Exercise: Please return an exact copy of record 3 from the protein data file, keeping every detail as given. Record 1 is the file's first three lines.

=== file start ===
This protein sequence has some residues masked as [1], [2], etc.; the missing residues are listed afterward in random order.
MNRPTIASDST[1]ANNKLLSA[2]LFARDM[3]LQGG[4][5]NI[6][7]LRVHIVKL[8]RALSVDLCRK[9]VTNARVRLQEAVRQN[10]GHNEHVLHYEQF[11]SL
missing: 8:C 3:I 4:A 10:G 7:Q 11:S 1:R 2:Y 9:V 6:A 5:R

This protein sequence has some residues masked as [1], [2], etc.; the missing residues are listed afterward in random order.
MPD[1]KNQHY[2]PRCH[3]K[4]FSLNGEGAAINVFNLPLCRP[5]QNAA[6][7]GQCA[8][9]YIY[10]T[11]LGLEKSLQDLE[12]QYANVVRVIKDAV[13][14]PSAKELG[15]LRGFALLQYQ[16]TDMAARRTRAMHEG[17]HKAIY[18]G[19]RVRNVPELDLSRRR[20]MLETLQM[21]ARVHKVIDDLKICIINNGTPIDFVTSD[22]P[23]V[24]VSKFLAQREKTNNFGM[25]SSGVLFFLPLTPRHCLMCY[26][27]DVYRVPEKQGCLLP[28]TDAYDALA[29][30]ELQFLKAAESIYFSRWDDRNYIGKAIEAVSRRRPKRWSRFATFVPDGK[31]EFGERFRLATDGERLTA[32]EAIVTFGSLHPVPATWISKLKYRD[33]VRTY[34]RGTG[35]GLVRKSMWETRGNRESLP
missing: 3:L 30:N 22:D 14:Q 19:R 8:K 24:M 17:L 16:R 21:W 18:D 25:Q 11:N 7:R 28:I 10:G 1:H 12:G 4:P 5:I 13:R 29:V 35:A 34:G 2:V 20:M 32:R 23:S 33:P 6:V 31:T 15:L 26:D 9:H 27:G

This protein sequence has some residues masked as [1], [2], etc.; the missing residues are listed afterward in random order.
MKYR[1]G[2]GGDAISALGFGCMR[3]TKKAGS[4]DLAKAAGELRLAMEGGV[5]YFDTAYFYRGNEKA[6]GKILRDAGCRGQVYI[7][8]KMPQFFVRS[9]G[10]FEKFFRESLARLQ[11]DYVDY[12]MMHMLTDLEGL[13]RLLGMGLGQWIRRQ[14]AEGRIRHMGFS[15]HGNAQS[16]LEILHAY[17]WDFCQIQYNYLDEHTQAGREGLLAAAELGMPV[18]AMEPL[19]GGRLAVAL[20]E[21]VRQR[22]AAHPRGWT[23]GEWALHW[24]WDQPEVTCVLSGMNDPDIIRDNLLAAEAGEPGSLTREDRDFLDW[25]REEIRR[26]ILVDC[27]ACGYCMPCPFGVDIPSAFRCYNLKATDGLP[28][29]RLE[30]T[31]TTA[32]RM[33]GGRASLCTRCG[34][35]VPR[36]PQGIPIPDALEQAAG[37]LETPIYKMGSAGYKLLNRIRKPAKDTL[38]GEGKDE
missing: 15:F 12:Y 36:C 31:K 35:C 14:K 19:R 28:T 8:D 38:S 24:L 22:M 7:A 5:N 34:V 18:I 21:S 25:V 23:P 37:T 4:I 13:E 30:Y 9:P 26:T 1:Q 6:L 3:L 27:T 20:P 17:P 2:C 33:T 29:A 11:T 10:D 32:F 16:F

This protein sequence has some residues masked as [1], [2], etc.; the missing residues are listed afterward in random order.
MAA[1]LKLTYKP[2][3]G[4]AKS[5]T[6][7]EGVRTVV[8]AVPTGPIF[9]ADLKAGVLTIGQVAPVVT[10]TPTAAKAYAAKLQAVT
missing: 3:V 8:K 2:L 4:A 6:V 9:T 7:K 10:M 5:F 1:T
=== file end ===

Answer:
This protein sequence has some residues masked as [1], [2], etc.; the missing residues are listed afterward in random order.
MKYR[1]G[2]GGDAISALGFGCMR[3]TKKAGS[4]DLAKAAGELRLAMEGGV[5]YFDTAYFYRGNEKA[6]GKILRDAGCRGQVYI[7][8]KMPQFFVRS[9]G[10]FEKFFRESLARLQ[11]DYVDY[12]MMHMLTDLEGL[13]RLLGMGLGQWIRRQ[14]AEGRIRHMGFS[15]HGNAQS[16]LEILHAY[17]WDFCQIQYNYLDEHTQAGREGLLAAAELGMPV[18]AMEPL[19]GGRLAVAL[20]E[21]VRQR[22]AAHPRGWT[23]GEWALHW[24]WDQPEVTCVLSGMNDPDIIRDNLLAAEAGEPGSLTREDRDFLDW[25]REEIRR[26]ILVDC[27]ACGYCMPCPFGVDIPSAFRCYNLKATDGLP[28][29]RLE[30]T[31]TTA[32]RM[33]GGRASLCTRCG[34][35]VPR[36]PQGIPIPDALEQAAG[37]LETPIYKMGSAGYKLLNRIRKPAKDTL[38]GEGKDE
missing: 15:F 12:Y 36:C 31:K 35:C 14:K 19:R 28:T 8:D 38:S 24:L 22:M 7:A 5:N 34:V 18:I 21:S 25:V 23:P 37:T 4:I 13:E 30:Y 9:P 26:T 1:Q 6:L 3:L 27:T 20:P 17:P 2:C 33:T 29:A 11:T 10:D 32:F 16:F